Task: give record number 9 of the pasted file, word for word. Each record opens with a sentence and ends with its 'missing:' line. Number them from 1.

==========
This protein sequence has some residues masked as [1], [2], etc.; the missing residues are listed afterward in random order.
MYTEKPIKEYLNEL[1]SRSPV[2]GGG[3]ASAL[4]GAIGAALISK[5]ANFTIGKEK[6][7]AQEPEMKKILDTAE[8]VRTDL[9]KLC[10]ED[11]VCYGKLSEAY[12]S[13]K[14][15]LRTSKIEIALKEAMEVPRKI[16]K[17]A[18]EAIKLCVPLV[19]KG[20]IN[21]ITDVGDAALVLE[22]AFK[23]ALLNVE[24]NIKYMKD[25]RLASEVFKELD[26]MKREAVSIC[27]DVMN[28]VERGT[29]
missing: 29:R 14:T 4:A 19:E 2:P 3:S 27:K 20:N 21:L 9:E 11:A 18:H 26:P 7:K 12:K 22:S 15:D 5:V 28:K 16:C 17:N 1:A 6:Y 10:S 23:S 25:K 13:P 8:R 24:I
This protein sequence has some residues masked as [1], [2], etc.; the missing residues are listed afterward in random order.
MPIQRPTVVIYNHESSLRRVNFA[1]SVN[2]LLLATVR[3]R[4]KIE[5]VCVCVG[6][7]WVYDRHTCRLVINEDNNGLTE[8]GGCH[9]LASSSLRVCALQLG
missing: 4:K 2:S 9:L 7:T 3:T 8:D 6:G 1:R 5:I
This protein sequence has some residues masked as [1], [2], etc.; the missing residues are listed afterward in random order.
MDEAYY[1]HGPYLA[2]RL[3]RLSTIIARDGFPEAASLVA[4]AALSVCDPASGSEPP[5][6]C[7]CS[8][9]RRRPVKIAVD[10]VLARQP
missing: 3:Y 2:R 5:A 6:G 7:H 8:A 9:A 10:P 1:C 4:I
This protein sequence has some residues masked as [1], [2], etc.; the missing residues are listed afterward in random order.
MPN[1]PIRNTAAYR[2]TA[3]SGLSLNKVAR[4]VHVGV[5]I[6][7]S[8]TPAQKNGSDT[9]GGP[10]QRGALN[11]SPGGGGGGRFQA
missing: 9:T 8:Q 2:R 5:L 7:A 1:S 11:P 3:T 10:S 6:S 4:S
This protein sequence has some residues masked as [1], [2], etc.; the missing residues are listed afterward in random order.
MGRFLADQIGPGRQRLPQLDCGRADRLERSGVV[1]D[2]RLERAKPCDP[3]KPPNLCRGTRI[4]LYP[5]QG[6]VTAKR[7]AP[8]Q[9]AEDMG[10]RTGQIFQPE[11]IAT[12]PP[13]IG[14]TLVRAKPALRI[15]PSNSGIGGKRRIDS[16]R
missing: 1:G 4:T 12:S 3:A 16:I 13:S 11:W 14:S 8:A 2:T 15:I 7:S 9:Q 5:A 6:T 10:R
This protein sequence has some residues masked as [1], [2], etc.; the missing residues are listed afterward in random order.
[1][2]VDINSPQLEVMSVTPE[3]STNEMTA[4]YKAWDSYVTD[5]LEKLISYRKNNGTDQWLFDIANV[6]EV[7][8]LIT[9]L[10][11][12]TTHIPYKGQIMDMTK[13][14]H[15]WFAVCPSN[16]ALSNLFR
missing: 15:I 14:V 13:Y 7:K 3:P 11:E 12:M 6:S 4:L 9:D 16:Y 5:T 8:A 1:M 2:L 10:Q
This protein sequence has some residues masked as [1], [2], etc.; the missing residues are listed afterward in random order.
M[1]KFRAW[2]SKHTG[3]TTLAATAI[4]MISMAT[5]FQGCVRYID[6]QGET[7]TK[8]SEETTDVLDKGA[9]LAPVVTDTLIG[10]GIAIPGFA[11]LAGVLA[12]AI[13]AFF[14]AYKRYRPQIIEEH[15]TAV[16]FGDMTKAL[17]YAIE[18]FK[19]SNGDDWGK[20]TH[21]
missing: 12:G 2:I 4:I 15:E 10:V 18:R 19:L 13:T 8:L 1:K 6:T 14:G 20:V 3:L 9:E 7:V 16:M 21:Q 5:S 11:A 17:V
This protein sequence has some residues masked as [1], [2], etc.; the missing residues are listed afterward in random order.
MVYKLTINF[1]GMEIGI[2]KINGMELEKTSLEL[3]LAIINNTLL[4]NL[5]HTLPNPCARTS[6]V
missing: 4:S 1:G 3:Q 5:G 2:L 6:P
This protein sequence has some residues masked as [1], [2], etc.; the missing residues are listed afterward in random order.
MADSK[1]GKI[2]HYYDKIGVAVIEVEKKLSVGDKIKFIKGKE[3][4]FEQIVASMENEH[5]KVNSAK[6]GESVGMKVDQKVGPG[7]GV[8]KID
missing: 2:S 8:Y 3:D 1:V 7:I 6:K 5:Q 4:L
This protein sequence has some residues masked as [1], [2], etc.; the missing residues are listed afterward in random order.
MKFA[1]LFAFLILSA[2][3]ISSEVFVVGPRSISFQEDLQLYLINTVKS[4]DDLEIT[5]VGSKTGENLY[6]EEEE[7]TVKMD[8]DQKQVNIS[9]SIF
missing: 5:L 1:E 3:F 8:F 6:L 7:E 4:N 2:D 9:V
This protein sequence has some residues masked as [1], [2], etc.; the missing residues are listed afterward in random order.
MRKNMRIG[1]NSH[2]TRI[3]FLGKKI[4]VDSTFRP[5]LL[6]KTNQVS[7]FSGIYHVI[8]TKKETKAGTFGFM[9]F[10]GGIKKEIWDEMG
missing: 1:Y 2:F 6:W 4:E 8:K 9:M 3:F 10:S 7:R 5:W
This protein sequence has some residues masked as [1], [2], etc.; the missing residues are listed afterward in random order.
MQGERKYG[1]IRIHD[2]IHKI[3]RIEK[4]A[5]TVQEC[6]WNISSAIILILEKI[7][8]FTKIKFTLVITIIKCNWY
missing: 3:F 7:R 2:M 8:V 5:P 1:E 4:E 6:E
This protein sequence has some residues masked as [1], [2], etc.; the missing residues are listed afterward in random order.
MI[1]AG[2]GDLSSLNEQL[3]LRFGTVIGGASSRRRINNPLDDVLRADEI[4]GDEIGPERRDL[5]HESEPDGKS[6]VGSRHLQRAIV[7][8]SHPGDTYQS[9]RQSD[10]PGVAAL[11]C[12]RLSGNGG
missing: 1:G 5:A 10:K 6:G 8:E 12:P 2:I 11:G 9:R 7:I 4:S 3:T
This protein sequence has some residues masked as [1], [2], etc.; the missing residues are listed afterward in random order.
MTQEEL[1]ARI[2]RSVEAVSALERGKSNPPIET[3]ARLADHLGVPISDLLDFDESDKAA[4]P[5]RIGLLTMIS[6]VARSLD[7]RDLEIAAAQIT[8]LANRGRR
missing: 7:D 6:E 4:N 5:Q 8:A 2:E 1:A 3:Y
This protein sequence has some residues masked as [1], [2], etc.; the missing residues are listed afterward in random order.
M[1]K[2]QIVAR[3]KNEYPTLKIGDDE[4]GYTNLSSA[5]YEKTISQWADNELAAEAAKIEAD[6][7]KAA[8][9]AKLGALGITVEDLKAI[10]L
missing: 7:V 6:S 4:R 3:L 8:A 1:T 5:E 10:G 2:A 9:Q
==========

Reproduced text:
This protein sequence has some residues masked as [1], [2], etc.; the missing residues are listed afterward in random order.
MADSK[1]GKI[2]HYYDKIGVAVIEVEKKLSVGDKIKFIKGKE[3][4]FEQIVASMENEH[5]KVNSAK[6]GESVGMKVDQKVGPG[7]GV[8]KID
missing: 2:S 8:Y 3:D 1:V 7:I 6:K 5:Q 4:L